1. "lagged": transforms argvals to argvals - vd

  2. "standardized": transforms argvals to argvals/vd, and then rescales vd linearly so it ranges from 0 to 1

  3. "linear": first transforms the domain as in "standardized", then parameterizes the interaction with "vd" to be linear

  4. "quadratic": first transforms the domain as in "standardized", then parameterizes the interaction with "vd" to be quadratic

  5. "noInteraction": first transforms the domain as in "standardized", then reduces the bivariate basis to univariate with no effect of vd. This would be equivalent to using lf on the domain-standardized predictor functions.

The practical effect of using the "lagged" basis is to increase smoothness along the right (diagonal) edge of the resultant estimate. The practical effect of using a "standardized" basis is to allow for greater smoothness at high values of \(T_i\) compared to lower values.

These basis transformations rely on the basis constructors available in the mgcvTrans package. For more specific control over the transformations, you can use bs="dt" and/or bs="pi"; see smooth.construct.dt.smooth.spec or smooth.construct.pi.smooth.spec for an explanation of the options (entered through the xt argument of lf.vd/s).

Note that tensor product bases are only recommended when a standardized transformation is used. Without this transformation, just under half of the "knots" used to define the basis will fall outside the range of the data and have no data available to estimate them. The penalty allows the corresponding coefficients to be estimated, but results may be unstable.


Gellar, Jonathan E., Elizabeth Colantuoni, Dale M. Needham, and Ciprian M. Crainiceanu. Variable-Domain Functional Regression for Modeling ICU Data. Journal of the American Statistical Association, 109(508):1425-1439, 2014.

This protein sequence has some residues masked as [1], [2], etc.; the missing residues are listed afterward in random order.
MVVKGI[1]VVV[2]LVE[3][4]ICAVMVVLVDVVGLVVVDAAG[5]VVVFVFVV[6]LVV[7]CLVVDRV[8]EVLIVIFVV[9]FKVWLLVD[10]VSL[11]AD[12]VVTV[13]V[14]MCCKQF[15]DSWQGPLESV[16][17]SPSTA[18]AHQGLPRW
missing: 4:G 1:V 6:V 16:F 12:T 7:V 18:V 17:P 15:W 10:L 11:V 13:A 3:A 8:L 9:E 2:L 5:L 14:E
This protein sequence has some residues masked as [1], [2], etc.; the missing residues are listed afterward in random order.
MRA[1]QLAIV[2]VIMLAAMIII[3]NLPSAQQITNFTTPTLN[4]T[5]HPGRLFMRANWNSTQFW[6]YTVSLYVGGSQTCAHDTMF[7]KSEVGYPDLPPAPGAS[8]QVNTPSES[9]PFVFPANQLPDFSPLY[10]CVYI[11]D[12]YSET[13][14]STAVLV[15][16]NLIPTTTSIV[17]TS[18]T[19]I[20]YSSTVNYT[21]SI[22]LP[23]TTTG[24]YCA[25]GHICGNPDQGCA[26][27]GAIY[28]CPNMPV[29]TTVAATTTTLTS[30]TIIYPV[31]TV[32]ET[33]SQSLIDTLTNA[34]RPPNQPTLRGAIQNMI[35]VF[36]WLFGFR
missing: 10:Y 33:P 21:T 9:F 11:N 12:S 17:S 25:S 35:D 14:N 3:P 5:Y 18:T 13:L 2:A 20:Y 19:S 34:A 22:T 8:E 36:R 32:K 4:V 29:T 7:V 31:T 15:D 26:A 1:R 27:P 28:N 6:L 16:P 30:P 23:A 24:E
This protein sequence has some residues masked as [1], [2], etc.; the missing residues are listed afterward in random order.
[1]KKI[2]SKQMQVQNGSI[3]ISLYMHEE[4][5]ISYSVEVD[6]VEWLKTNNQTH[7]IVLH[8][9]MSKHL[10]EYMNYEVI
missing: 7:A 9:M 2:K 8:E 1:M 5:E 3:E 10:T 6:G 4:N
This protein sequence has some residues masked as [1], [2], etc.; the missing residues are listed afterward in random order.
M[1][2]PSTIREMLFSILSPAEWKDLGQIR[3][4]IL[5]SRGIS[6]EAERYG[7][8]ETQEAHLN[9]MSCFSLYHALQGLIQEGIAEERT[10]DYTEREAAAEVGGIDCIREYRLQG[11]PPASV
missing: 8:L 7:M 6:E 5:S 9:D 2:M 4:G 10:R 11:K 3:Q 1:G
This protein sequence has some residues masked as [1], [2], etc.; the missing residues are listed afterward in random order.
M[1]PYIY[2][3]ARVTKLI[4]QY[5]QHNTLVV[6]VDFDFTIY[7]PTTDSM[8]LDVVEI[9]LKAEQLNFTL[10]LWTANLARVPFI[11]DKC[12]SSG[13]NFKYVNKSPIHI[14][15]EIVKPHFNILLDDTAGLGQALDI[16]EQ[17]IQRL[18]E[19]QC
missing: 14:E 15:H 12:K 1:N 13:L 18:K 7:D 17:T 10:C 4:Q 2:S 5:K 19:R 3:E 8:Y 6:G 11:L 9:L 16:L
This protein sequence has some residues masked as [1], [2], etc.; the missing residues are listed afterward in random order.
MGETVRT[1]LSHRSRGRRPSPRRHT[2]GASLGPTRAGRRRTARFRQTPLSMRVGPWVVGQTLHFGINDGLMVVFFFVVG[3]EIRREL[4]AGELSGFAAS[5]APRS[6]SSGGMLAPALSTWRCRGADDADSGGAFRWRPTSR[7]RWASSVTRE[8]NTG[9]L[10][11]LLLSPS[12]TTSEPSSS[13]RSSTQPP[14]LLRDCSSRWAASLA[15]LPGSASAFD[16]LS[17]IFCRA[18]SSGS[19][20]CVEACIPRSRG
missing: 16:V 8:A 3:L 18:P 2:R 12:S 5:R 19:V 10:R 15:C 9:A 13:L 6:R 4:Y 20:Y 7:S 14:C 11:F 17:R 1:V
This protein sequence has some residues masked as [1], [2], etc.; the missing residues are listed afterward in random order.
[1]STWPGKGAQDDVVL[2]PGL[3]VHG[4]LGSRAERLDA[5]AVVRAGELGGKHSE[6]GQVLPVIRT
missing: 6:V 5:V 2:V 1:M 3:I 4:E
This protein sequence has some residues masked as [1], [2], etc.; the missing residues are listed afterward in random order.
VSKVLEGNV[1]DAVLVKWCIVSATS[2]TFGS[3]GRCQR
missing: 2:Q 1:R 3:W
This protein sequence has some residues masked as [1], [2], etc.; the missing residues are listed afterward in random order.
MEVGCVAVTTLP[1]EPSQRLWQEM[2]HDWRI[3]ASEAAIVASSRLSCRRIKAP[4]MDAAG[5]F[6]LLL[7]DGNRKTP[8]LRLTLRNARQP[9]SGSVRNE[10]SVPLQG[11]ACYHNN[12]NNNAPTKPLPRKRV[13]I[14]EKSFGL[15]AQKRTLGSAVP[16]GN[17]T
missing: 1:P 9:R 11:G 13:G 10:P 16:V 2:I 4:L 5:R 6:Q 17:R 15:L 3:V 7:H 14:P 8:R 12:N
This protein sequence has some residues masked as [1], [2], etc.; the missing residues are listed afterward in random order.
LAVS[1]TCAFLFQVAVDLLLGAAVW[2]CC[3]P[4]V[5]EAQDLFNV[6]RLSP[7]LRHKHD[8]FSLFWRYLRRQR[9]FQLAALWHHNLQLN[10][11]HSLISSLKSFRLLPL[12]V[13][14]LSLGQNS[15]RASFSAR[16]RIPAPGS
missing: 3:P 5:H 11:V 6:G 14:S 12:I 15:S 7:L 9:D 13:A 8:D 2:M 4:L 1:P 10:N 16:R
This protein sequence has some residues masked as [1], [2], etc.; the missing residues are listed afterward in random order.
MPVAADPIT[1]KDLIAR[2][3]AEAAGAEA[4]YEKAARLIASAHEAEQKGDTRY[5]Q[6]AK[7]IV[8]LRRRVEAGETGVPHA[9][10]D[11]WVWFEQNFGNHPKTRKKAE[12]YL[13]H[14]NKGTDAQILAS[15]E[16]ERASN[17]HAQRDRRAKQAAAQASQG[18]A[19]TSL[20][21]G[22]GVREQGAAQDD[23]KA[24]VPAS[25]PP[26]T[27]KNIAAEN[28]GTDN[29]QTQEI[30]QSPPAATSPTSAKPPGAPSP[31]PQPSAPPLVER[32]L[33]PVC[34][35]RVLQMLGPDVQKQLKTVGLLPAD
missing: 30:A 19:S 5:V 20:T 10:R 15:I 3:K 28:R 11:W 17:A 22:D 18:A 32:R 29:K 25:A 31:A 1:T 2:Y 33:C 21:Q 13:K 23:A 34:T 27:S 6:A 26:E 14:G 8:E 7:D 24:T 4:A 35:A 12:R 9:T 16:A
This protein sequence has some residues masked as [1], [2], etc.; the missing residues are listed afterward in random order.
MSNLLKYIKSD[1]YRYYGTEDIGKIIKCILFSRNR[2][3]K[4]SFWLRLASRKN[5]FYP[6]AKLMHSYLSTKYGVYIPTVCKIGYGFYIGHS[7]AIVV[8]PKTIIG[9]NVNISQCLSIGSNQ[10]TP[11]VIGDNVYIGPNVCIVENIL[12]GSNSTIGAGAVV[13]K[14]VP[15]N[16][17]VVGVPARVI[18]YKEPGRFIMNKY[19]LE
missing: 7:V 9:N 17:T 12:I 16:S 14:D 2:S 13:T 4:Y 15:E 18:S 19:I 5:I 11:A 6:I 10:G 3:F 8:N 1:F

See Also

pfr, lf, mgcv's linear.functional.terms.


  fit.vd1 <- pfr(death ~ lf.vd(SOFA) + age + los,
                 family="binomial", data=sofa)
  fit.vd2 <- pfr(death ~ lf.vd(SOFA, transform="lagged") + age + los,
                 family="binomial", data=sofa)
  fit.vd3 <- pfr(death ~ lf.vd(SOFA, transform="standardized") + age + los,
                 family="binomial", data=sofa)
  fit.vd4 <- pfr(death ~ lf.vd(SOFA, transform="standardized",
                               basistype="te") + age + los,
                 family="binomial", data=sofa)
  fit.vd5 <- pfr(death ~ lf.vd(SOFA, transform="linear", bs="ps") + age + los,
                 family="binomial", data=sofa)
  fit.vd6 <- pfr(death ~ lf.vd(SOFA, transform="quadratic", bs="ps") + age + los,
                 family="binomial", data=sofa)
  fit.vd7 <- pfr(death ~ lf.vd(SOFA, transform="noInteraction", bs="ps") + age + los,
                 family="binomial", data=sofa)
  ests <- lapply(1:7, function(i) {
    c.i <- coef(get(paste0("fit.vd", i)), n=173, n2=173) 
    c.i[(c.i$SOFA.arg <= c.i$SOFA.vd),]
  # Try plotting for each i
  i <- 1
  lims <- c(-2,8)
  if (requireNamespace("ggplot2", quietly = TRUE) &
      requireNamespace("RColorBrewer", quietly = TRUE)) {
        est <- ests[[i]]
        est$value[est$value<lims[1]] <- lims[1]
        est$value[est$value>lims[2]] <- lims[2]
        ggplot2::ggplot(est, ggplot2::aes(SOFA.arg, SOFA.vd)) +
          ggplot2::geom_tile(ggplot2::aes(colour=value, fill=value)) +
          ggplot2::scale_fill_gradientn(  name="", limits=lims,
                    colours=rev(RColorBrewer::brewer.pal(11,"Spectral"))) +
          ggplot2::scale_colour_gradientn(name="", limits=lims,
                    colours=rev(RColorBrewer::brewer.pal(11,"Spectral"))) +
          ggplot2::scale_y_continuous(expand = c(0,0)) +
          ggplot2::scale_x_continuous(expand = c(0,0)) +
# }
# }